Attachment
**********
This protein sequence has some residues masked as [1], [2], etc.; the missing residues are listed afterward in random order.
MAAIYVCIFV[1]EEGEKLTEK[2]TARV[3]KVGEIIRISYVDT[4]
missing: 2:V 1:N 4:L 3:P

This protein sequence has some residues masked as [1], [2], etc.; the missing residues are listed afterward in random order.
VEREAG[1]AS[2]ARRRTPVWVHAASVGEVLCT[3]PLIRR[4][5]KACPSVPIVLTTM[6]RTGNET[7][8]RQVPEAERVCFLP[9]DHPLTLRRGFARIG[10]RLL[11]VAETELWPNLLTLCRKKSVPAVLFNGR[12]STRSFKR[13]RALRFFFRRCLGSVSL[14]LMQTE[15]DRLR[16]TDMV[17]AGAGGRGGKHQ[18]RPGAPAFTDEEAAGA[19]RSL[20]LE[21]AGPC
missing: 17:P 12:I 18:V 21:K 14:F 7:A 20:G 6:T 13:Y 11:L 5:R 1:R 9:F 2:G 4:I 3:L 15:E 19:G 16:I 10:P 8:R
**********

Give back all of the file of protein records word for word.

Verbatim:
This protein sequence has some residues masked as [1], [2], etc.; the missing residues are listed afterward in random order.
MAAIYVCIFV[1]EEGEKLTEK[2]TARV[3]KVGEIIRISYVDT[4]
missing: 2:V 1:N 4:L 3:P

This protein sequence has some residues masked as [1], [2], etc.; the missing residues are listed afterward in random order.
VEREAG[1]AS[2]ARRRTPVWVHAASVGEVLCT[3]PLIRR[4][5]KACPSVPIVLTTM[6]RTGNET[7][8]RQVPEAERVCFLP[9]DHPLTLRRGFARIG[10]RLL[11]VAETELWPNLLTLCRKKSVPAVLFNGR[12]STRSFKR[13]RALRFFFRRCLGSVSL[14]LMQTE[15]DRLR[16]TDMV[17]AGAGGRGGKHQ[18]RPGAPAFTDEEAAGA[19]RSL[20]LE[21]AGPC
missing: 17:P 12:I 18:V 21:K 14:F 7:A 20:G 6:T 13:Y 11:L 5:R 1:R 9:F 2:G 4:I 3:L 15:E 19:G 16:I 10:P 8:R